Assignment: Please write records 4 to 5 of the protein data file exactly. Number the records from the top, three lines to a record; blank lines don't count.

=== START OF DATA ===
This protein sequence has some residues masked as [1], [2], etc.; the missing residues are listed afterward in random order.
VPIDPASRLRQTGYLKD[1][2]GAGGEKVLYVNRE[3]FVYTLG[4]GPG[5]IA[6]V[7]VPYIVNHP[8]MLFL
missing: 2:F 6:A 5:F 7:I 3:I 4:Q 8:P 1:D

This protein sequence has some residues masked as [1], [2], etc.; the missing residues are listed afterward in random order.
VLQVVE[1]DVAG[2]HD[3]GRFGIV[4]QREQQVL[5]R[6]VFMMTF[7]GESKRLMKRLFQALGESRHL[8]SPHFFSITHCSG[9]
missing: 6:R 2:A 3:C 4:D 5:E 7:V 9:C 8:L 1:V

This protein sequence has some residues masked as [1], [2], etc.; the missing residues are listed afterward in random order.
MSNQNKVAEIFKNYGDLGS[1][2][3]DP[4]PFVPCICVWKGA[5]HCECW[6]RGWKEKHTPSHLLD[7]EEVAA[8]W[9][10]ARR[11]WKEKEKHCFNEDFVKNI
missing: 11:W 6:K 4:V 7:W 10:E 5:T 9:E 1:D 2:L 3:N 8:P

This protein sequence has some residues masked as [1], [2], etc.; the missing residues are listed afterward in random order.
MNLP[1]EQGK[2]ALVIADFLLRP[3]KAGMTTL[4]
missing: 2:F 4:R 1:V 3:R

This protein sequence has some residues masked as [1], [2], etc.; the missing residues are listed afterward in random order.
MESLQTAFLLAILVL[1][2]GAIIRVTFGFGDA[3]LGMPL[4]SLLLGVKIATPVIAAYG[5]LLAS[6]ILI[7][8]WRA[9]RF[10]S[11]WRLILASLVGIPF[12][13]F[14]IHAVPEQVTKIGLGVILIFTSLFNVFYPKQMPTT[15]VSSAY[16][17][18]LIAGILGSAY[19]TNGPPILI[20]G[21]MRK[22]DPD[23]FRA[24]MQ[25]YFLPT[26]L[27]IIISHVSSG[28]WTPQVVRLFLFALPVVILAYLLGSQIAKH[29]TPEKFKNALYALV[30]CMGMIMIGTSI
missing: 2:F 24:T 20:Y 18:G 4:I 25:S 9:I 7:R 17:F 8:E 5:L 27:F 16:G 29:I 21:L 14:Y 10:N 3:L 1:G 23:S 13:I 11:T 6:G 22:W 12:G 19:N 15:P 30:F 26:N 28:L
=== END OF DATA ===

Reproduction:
This protein sequence has some residues masked as [1], [2], etc.; the missing residues are listed afterward in random order.
MNLP[1]EQGK[2]ALVIADFLLRP[3]KAGMTTL[4]
missing: 2:F 4:R 1:V 3:R

This protein sequence has some residues masked as [1], [2], etc.; the missing residues are listed afterward in random order.
MESLQTAFLLAILVL[1][2]GAIIRVTFGFGDA[3]LGMPL[4]SLLLGVKIATPVIAAYG[5]LLAS[6]ILI[7][8]WRA[9]RF[10]S[11]WRLILASLVGIPF[12][13]F[14]IHAVPEQVTKIGLGVILIFTSLFNVFYPKQMPTT[15]VSSAY[16][17][18]LIAGILGSAY[19]TNGPPILI[20]G[21]MRK[22]DPD[23]FRA[24]MQ[25]YFLPT[26]L[27]IIISHVSSG[28]WTPQVVRLFLFALPVVILAYLLGSQIAKH[29]TPEKFKNALYALV[30]CMGMIMIGTSI
missing: 2:F 24:T 20:Y 18:G 4:I 25:S 9:I 7:R 17:F 8:E 5:L 27:F 16:G 29:I 21:L 14:Y 10:N 3:L 1:G 23:S 13:I 11:T 6:G 22:W 12:G 19:N 15:P 30:F 26:N 28:L